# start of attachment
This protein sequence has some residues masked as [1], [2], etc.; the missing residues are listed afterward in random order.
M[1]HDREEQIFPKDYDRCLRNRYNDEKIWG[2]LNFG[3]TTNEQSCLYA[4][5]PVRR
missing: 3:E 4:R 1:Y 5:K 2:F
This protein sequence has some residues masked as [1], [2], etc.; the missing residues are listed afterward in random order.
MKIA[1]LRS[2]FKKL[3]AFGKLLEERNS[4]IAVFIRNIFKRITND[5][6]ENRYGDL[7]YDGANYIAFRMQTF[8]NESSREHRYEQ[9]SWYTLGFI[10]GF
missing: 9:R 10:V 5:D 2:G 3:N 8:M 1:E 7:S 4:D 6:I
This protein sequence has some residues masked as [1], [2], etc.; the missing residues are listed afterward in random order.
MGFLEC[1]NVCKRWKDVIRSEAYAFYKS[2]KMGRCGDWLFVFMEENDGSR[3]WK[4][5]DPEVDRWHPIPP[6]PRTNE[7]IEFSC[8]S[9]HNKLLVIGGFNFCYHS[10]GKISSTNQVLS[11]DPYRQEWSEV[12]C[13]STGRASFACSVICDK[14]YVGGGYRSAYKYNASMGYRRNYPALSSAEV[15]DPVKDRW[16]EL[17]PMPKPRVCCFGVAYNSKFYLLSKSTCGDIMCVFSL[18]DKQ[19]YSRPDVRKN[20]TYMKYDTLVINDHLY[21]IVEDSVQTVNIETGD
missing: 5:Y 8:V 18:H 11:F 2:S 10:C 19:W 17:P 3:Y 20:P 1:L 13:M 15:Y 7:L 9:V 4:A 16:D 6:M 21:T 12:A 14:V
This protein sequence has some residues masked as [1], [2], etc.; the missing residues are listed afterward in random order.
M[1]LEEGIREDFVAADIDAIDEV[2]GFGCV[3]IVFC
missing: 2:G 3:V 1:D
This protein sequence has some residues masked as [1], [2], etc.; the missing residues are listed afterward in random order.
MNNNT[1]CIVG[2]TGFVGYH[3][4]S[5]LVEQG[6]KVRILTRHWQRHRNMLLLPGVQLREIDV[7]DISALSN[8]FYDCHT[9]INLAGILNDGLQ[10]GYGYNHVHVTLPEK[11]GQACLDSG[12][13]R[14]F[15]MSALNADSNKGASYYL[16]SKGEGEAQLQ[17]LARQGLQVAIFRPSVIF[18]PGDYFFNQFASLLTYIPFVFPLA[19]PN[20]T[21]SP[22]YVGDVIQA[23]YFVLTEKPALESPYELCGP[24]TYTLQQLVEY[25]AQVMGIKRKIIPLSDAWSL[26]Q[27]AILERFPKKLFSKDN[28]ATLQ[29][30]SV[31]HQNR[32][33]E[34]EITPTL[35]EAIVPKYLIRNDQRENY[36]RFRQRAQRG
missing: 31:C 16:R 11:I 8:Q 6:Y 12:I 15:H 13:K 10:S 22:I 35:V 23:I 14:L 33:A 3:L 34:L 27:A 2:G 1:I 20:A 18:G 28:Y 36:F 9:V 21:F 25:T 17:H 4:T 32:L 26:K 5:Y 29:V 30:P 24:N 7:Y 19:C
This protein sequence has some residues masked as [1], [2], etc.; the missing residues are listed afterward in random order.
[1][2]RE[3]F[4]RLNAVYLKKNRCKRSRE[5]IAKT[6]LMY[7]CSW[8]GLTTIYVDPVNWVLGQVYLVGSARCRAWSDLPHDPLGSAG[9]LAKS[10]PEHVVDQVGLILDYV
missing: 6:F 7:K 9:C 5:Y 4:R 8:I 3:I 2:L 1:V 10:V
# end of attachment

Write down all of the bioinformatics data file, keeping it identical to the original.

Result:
This protein sequence has some residues masked as [1], [2], etc.; the missing residues are listed afterward in random order.
M[1]HDREEQIFPKDYDRCLRNRYNDEKIWG[2]LNFG[3]TTNEQSCLYA[4][5]PVRR
missing: 3:E 4:R 1:Y 5:K 2:F
This protein sequence has some residues masked as [1], [2], etc.; the missing residues are listed afterward in random order.
MKIA[1]LRS[2]FKKL[3]AFGKLLEERNS[4]IAVFIRNIFKRITND[5][6]ENRYGDL[7]YDGANYIAFRMQTF[8]NESSREHRYEQ[9]SWYTLGFI[10]GF
missing: 9:R 10:V 5:D 2:G 3:N 8:M 1:E 7:S 4:D 6:I
This protein sequence has some residues masked as [1], [2], etc.; the missing residues are listed afterward in random order.
MGFLEC[1]NVCKRWKDVIRSEAYAFYKS[2]KMGRCGDWLFVFMEENDGSR[3]WK[4][5]DPEVDRWHPIPP[6]PRTNE[7]IEFSC[8]S[9]HNKLLVIGGFNFCYHS[10]GKISSTNQVLS[11]DPYRQEWSEV[12]C[13]STGRASFACSVICDK[14]YVGGGYRSAYKYNASMGYRRNYPALSSAEV[15]DPVKDRW[16]EL[17]PMPKPRVCCFGVAYNSKFYLLSKSTCGDIMCVFSL[18]DKQ[19]YSRPDVRKN[20]TYMKYDTLVINDHLY[21]IVEDSVQTVNIETGD
missing: 5:Y 8:V 18:H 11:F 2:S 10:C 19:W 17:P 3:Y 20:P 1:L 13:M 15:Y 7:L 9:V 4:A 16:D 6:M 21:T 12:A 14:V
This protein sequence has some residues masked as [1], [2], etc.; the missing residues are listed afterward in random order.
M[1]LEEGIREDFVAADIDAIDEV[2]GFGCV[3]IVFC
missing: 2:G 3:V 1:D
This protein sequence has some residues masked as [1], [2], etc.; the missing residues are listed afterward in random order.
MNNNT[1]CIVG[2]TGFVGYH[3][4]S[5]LVEQG[6]KVRILTRHWQRHRNMLLLPGVQLREIDV[7]DISALSN[8]FYDCHT[9]INLAGILNDGLQ[10]GYGYNHVHVTLPEK[11]GQACLDSG[12][13]R[14]F[15]MSALNADSNKGASYYL[16]SKGEGEAQLQ[17]LARQGLQVAIFRPSVIF[18]PGDYFFNQFASLLTYIPFVFPLA[19]PN[20]T[21]SP[22]YVGDVIQA[23]YFVLTEKPALESPYELCGP[24]TYTLQQLVEY[25]AQVMGIKRKIIPLSDAWSL[26]Q[27]AILERFPKKLFSKDN[28]ATLQ[29][30]SV[31]HQNR[32][33]E[34]EITPTL[35]EAIVPKYLIRNDQRENY[36]RFRQRAQRG
missing: 31:C 16:R 11:I 8:Q 6:Y 12:I 15:H 13:K 10:S 22:I 35:V 23:I 14:L 33:A 3:L 34:L 27:A 2:G 1:I 20:A 18:G 28:Y 36:F 9:V 21:F 25:T 17:H 4:T 32:L 26:K 5:Y 29:V 30:P 24:N 7:Y 19:C
This protein sequence has some residues masked as [1], [2], etc.; the missing residues are listed afterward in random order.
[1][2]RE[3]F[4]RLNAVYLKKNRCKRSRE[5]IAKT[6]LMY[7]CSW[8]GLTTIYVDPVNWVLGQVYLVGSARCRAWSDLPHDPLGSAG[9]LAKS[10]PEHVVDQVGLILDYV
missing: 6:F 7:K 9:C 5:Y 4:R 8:I 3:I 2:L 1:V 10:V